The role of cancer stem cells in relapse of solid tumors.
Front Biosci (Elite Ed). 2012 ;4:1528-41. Epub 2012 Jan 1. PMID: 22201973
Department of Medical Microbiology, Immunology and Cell Biology and Simmons Cancer Institute, Southern Illinois University School of Medicine, Springfield, IL 62794, USA.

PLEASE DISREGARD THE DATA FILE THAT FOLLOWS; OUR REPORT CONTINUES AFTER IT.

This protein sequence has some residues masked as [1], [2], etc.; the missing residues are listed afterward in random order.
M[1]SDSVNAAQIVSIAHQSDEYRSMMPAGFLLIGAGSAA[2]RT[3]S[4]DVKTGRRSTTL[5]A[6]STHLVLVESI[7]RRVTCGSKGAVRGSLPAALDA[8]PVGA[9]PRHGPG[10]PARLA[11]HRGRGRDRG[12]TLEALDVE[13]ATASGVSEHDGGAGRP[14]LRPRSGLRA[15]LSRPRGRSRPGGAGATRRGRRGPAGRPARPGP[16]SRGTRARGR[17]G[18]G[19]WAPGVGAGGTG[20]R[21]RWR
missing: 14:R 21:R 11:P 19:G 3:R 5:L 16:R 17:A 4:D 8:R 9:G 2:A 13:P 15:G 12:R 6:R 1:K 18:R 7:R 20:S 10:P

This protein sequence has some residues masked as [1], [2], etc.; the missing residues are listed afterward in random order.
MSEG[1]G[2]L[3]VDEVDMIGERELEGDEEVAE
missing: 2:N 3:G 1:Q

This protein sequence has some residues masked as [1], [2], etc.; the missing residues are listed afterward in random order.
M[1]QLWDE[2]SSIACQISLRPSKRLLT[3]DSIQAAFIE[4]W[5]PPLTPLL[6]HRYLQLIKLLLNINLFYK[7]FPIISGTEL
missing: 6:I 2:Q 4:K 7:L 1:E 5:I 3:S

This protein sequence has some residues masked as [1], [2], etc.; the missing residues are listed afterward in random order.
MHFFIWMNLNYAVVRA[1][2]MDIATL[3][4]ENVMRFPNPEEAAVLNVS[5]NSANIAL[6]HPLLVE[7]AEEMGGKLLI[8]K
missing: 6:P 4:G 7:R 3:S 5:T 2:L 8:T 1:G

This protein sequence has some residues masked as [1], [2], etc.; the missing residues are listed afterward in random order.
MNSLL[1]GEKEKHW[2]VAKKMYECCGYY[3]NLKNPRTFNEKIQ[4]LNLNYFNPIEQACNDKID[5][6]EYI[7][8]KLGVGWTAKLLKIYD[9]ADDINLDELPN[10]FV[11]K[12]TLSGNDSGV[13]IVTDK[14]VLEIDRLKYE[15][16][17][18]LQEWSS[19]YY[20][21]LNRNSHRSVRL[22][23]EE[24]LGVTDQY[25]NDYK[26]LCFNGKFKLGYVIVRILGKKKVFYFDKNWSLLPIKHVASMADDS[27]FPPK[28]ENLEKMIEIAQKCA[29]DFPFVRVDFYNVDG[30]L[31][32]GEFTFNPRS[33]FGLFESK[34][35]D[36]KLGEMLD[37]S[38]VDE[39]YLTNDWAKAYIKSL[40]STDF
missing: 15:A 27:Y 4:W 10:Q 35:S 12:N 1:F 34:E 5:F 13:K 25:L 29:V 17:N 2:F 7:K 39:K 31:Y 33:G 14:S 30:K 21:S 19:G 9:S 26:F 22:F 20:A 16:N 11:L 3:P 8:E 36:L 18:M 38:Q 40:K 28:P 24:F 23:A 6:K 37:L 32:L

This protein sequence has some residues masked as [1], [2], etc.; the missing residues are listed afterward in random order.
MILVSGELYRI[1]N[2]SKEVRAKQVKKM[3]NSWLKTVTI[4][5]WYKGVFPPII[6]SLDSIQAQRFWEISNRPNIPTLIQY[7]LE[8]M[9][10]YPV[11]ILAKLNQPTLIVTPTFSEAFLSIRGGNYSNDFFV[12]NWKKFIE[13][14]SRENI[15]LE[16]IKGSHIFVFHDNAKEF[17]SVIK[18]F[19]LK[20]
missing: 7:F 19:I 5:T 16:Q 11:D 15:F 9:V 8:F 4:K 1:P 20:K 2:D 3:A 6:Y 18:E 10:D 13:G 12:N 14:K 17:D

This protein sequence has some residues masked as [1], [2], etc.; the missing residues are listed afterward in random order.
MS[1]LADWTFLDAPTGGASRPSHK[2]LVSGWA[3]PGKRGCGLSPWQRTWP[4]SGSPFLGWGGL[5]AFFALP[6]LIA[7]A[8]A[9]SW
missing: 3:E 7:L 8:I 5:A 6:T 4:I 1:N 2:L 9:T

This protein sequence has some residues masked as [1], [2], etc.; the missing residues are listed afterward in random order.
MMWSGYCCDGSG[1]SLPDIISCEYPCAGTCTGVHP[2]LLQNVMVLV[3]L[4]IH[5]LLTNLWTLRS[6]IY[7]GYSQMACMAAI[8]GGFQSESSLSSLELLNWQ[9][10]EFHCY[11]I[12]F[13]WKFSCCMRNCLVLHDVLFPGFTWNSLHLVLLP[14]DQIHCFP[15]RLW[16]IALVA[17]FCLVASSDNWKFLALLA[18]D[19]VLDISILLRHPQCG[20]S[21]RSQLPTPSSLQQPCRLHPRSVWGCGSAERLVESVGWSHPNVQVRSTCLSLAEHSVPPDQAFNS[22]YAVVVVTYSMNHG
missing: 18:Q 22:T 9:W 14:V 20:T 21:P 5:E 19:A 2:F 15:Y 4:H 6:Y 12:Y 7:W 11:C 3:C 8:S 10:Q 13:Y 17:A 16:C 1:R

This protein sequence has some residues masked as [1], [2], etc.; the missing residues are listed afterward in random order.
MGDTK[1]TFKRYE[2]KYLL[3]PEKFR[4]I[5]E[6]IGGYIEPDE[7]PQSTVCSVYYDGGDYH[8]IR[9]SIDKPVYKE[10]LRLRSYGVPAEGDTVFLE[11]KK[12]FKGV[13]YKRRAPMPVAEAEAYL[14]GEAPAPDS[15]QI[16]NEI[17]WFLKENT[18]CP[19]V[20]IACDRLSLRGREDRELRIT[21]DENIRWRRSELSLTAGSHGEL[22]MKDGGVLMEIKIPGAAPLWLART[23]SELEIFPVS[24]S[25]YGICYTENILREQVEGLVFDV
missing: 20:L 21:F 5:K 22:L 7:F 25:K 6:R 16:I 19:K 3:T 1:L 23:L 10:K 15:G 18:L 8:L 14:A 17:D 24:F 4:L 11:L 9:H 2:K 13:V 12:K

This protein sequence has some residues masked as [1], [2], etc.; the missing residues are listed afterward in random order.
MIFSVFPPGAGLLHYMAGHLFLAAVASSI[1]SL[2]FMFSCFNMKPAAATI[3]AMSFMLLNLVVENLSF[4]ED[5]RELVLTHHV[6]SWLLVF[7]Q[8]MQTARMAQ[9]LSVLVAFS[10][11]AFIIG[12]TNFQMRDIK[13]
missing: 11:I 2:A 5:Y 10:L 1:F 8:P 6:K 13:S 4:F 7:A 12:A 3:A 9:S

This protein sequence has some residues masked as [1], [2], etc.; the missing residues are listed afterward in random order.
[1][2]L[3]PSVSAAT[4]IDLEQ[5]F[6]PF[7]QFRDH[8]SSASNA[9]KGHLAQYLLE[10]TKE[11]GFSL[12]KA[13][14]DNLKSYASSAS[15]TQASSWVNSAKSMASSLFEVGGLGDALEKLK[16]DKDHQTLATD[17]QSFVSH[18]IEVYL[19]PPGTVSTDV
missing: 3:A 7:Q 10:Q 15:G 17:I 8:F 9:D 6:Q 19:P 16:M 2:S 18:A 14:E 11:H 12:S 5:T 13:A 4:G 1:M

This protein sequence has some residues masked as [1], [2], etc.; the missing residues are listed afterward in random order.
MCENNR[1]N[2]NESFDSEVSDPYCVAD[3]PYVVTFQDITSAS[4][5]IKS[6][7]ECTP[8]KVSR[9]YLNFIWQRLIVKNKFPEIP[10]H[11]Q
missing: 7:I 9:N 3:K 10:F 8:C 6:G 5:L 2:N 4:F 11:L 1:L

Recurrence at secondary locations, often years after removal of the primary tumor, accounts for most of the mortality associated with solid tumors. Metastasis, resistance to chemo- and radiotherapy, and eventual relapse have been attributed to a distinct tumor subpopulation known as cancer stem cells (CSCs). In this review, we consider the properties of CSCs that lead to these outcomes, in particular the relation between epithelial-to-mesenchymal transition, stemness, and tumor initiation. We compare recent clinical and laboratory studies of breast cancer, glioblastoma, and melanoma that illustrate how most current anticancer regimens select for cells with mesenchymal and CSC properties and therefore sow the seeds of relapse. Finally, we discuss the emerging paradigm of combined therapy that targets both CSC and non-CSC tumor components.